Energy distributor Western Power Distribution (WPD), will make a voluntary redress payment of £14.9m ($18.6m) after failing to provide necessary information to some of its most vulnerable customers.
Britain's largest electricity distribution network operator has agreed to pay £3.7m for each of the four licences it operates across the UK after failing to provide information, advice and services to customers on its Priority Services Register (PSR).
The PSR details vulnerable customers who would find a loss of electricity supply particularly difficult. There are around 6 million customers registered for priority assistance across the country.
WPD has around 1.7 million customers on its PSR.
Network companies are required to provide additional services to these vulnerable households including providing prompt information and advice during unplanned power cuts.
This helps these customers to take any additional steps needed to keep themselves safe and access any extra assistance from network companies. Assistance could include mobile power generators, hot meals and drinks, alternative accommodation and on-site welfare units.
Ofgem began looking into WPD’s compliance with its PSR obligations in 2020 and found that the distributor "failed to promptly notify and update some of those affected on the register by power cuts about when power would be restored and what assistance was available".
WPD also failed to quickly provide specific information on how to prepare for power cuts for the majority of newly customers added to its PSR.
Some vulnerable customers were found to have waited up to a year after they signed up for the information to be provided, making it harder for them to plan ahead to make sure they had what they needed and were able to access the available assistance in case of a power cut.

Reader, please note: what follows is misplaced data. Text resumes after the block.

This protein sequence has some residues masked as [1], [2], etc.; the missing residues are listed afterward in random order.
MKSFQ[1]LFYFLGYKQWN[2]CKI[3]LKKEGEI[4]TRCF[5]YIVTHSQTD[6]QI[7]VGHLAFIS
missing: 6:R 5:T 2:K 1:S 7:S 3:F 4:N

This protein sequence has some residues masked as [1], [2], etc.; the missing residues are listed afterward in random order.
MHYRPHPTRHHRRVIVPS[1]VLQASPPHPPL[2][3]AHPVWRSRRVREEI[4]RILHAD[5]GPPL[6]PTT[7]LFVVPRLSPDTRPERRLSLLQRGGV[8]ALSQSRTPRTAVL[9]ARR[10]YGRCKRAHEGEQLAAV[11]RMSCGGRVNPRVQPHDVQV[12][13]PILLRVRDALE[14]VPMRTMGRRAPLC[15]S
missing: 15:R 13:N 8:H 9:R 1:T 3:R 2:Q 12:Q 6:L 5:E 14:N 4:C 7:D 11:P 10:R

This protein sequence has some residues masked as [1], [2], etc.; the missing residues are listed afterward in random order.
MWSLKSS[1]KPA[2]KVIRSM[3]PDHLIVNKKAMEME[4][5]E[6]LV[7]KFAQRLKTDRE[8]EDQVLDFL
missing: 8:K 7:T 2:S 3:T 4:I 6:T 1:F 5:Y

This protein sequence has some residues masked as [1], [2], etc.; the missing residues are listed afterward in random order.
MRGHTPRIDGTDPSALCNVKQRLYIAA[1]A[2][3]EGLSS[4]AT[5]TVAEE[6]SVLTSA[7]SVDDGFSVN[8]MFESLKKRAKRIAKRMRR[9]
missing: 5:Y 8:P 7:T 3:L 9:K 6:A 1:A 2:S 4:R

The issue was found to have occurred over a period of five years.
Ofgem also found that WPD failed to ensure all staff visiting the homes of customers, including those in vulnerable circumstances, had the required background checks, in particular DBS checks.
The voluntary payment of £14.9m will go to Ofgem’s Redress Fund which is operated on its behalf by the Energy Saving Trust and allows companies to pay a sum of money to appropriate charities, trusts, organisations or consumers as a result of breaches of licence conditions.
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Cathryn Scott, director of enforcement and emerging issues at Ofgem, said: “WPD did not meet all of its obligations to provide additional support to some of its most vulnerable customers to safeguard their well-being. In our view it also took too long to put this right. This is totally unacceptable.
“Our enforcement against the company sends a strong message that when companies fail to provide the required services to their Priority Services Register customers, Ofgem will take action.”